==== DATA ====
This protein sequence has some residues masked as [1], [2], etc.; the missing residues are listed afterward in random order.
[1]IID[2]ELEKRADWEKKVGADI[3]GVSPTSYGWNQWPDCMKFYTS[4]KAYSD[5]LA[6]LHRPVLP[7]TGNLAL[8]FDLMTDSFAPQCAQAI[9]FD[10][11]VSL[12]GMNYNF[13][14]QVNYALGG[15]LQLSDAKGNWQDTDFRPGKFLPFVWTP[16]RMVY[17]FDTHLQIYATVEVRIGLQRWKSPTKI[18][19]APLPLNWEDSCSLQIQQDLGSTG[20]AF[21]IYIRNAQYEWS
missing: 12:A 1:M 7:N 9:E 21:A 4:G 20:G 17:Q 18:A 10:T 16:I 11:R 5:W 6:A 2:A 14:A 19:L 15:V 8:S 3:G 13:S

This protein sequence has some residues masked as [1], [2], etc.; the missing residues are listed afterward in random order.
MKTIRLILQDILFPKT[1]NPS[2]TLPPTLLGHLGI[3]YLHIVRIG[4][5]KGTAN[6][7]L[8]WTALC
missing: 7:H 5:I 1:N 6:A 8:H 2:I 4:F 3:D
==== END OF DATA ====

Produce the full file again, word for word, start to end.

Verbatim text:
This protein sequence has some residues masked as [1], [2], etc.; the missing residues are listed afterward in random order.
[1]IID[2]ELEKRADWEKKVGADI[3]GVSPTSYGWNQWPDCMKFYTS[4]KAYSD[5]LA[6]LHRPVLP[7]TGNLAL[8]FDLMTDSFAPQCAQAI[9]FD[10][11]VSL[12]GMNYNF[13][14]QVNYALGG[15]LQLSDAKGNWQDTDFRPGKFLPFVWTP[16]RMVY[17]FDTHLQIYATVEVRIGLQRWKSPTKI[18][19]APLPLNWEDSCSLQIQQDLGSTG[20]AF[21]IYIRNAQYEWS
missing: 12:A 1:M 7:N 9:E 21:A 4:G 20:G 17:Q 18:A 10:T 16:I 11:R 5:W 6:A 2:A 14:A 19:L 15:V 8:S 3:G 13:S

This protein sequence has some residues masked as [1], [2], etc.; the missing residues are listed afterward in random order.
MKTIRLILQDILFPKT[1]NPS[2]TLPPTLLGHLGI[3]YLHIVRIG[4][5]KGTAN[6][7]L[8]WTALC
missing: 7:H 5:I 1:N 6:A 8:H 2:I 4:F 3:D